Optimizing the Role of the Pharmacist in LAI Administration During COVID-19
In recent years, overwhelming evidence suggests that LAIs may improve adherence, reduce relapse and hospitalizations, lessen the risk of treatment failure, and decrease mortality. Also, much evidence suggests the use of these treatments should no longer be reserved for last line, but offered at an earlier place in the illness. Moreover, new agents have arrived on the market which can be dosed without oral overlap, paving the way to less burdensome initiation strategies. Join Drs. Les Citrome and Megan Ehret for this on-demand online activity, exploring the important role of LAIs and the critical part pharmacists have to play in ensuring continuity of care for patients treated with LAIs.
This activity is supported by an educational grant from Alkermes.
This activity has been developed and accredited by Creative Educational Concepts, Inc. in partnership with the College of Psychiatric and Neurologic Pharmacists (CPNP).
Physicians, pharmacists, nurse practitioners, and nurses treating patients with LAIs in the time of COVID-19.
- Discuss the role and function of the pharmacist in administering LAI medications, detailing when pharmacists can be optimized in the treatment of patients with schizophrenia during COVID-19.
- Examine the expanded role pharmacists can play in administering LAI medications, beyond the public health emergency of COVID-19.
Leslie Citrome, MD, MPH
Clinical Professor, Psychiatry and Behavioral Sciences
New York Medical College
Valhalla, New York
Dr. Citrome is Clinical Professor of Psychiatry and Behavioral Sciences at New York Medical College in Valhalla, New York, and has a private practice in Pomona, New York. He also is a member of the Board of Directors of the American Society of Clinical Psychopharmacology. Dr. Citrome spent nearly two decades as a researcher in psychopharmacological treatment of severe mental disorders, including the management of treatment-refractory schizophrenia, and the management of aggressive and violent behavior.
Dr. Citrome is the Editor-in-Chief of the International Journal of Clinical Practice, and is the author or co-author of more than 400 published research reports, reviews, book chapters, and books in the biomedical literature. He has lectured extensively throughout the United States, Canada, Europe, and Asia.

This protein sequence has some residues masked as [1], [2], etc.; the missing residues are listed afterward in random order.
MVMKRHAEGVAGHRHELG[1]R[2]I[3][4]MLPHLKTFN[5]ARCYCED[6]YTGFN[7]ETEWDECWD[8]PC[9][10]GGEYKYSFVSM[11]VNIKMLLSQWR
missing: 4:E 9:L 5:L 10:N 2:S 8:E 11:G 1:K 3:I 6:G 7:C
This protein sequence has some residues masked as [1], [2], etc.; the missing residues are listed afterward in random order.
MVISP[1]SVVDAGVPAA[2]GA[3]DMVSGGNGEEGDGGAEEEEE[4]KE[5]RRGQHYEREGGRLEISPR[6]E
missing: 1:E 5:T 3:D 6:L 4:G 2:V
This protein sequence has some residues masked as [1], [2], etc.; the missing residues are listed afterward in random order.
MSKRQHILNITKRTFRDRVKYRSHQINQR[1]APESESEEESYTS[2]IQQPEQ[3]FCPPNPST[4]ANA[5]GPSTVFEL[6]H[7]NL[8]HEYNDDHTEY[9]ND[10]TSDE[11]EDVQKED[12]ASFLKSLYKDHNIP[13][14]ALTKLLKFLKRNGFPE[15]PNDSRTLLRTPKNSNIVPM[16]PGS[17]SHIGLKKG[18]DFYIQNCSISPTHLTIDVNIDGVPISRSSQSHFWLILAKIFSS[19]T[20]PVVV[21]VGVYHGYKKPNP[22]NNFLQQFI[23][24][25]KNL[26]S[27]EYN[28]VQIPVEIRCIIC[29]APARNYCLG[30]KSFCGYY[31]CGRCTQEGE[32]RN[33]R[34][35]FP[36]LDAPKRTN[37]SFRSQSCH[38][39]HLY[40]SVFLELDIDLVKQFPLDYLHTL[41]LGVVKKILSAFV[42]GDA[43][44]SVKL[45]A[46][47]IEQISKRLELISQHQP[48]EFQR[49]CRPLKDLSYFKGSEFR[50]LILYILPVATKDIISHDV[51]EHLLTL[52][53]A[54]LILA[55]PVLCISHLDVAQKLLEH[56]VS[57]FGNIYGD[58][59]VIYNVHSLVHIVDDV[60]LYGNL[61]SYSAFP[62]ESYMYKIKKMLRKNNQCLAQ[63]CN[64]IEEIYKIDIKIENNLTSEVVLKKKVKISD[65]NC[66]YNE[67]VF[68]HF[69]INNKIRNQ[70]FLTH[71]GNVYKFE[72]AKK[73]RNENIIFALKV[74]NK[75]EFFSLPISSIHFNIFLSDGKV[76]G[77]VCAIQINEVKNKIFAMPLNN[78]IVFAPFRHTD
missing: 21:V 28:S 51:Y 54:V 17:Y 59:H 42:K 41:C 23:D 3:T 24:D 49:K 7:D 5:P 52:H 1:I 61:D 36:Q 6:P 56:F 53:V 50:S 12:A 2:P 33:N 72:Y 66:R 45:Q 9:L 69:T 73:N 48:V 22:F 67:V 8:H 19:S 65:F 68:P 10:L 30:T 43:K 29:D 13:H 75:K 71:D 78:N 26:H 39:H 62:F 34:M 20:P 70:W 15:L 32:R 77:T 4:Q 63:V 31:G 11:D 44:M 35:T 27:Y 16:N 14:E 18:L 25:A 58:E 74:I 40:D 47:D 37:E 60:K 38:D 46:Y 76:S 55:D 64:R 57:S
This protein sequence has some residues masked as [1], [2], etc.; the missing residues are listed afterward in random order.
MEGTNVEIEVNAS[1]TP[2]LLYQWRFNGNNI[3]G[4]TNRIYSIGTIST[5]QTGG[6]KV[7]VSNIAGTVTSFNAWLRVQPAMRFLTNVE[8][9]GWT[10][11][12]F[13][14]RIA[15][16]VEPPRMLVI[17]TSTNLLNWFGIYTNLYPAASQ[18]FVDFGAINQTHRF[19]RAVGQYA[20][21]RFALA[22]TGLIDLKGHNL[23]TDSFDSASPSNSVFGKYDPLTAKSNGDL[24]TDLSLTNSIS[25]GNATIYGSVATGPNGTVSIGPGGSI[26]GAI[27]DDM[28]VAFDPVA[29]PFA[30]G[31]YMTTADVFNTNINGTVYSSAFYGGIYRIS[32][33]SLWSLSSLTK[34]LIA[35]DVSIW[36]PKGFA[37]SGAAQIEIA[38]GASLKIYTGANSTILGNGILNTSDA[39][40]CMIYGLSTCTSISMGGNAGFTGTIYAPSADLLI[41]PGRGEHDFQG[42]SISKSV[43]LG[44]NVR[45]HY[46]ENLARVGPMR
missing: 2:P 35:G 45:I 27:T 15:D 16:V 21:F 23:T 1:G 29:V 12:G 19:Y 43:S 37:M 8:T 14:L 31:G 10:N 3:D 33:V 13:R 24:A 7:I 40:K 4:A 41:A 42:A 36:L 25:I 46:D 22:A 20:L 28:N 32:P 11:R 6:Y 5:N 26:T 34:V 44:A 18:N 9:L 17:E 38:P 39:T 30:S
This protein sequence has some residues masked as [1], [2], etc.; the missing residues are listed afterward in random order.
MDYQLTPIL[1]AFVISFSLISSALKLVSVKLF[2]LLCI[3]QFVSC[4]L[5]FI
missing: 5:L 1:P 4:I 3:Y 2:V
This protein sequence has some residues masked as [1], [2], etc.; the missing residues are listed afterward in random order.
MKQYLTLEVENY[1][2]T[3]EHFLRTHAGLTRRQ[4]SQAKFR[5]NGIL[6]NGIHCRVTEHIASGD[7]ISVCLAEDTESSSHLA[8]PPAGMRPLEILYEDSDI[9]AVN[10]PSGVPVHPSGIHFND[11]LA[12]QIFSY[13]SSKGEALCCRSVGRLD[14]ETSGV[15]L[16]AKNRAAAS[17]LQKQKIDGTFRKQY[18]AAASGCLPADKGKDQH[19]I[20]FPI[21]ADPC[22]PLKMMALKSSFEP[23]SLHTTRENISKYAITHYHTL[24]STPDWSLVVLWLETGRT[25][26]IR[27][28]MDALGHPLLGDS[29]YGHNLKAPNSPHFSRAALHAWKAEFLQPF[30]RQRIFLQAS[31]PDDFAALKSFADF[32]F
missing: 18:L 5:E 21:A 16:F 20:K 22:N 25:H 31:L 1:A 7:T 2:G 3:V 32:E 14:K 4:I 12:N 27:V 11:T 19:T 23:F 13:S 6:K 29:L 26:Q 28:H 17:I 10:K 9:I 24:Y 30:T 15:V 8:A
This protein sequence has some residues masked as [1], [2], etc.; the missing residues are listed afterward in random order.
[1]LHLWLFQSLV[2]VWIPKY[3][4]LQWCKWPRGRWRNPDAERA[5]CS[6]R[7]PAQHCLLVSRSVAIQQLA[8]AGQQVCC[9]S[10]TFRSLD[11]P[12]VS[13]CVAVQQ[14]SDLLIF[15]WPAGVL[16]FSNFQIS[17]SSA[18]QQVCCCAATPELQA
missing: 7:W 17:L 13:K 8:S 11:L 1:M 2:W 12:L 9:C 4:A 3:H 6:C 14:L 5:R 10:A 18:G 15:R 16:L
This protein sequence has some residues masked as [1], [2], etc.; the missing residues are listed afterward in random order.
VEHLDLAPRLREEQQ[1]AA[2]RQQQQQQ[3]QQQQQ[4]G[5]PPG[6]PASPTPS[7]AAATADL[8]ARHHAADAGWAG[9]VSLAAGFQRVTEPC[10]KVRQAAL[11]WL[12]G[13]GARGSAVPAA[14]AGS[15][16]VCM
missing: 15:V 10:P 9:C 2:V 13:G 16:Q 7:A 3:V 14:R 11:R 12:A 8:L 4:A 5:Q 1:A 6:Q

Megan J. Ehret, PharmD, MS, BCPP
Department of Pharmacy Practice and Science
University of Maryland, School of Pharmacy
Dr. Ehret is a graduate of the University of Toledo where she completed her BS and PharmD degrees, and she went on to complete a Psychiatric Pharmacy Residency at the Louis Stokes VAMC, under the direction of Matthew Fuller. She then completed a Psychopharmacology and Pharmacogenomics Fellowship at Nova Southeastern University, under the direction of Gary Levin. She is the current Past-President for the College of Psychiatric and Neurologic Pharmacists Association. Her full-time role is an Associate Professor at the University of Maryland School of Pharmacy with a practice site at The University of Maryland Mid Town Campus. She is currently Chair of the Student Affairs Committee. Additionally, she also has the privilege of working with the State of Maryland Medicaid Program in evaluating antipsychotic use in the state Dr. Ehret has numerous publications and book chapters describing psychotropic medication adherence and the role of pharmacogenomics in medication selection. Her current interests include psychotropic medication adherence and the advancement of the psychiatric pharmacist in practice.
Planner and Faculty Disclosures
In accordance with the Food and Drug Administration, the speakers have disclosed that there is the potential for discussions concerning off-label uses of a commercial product/device during this educational activity.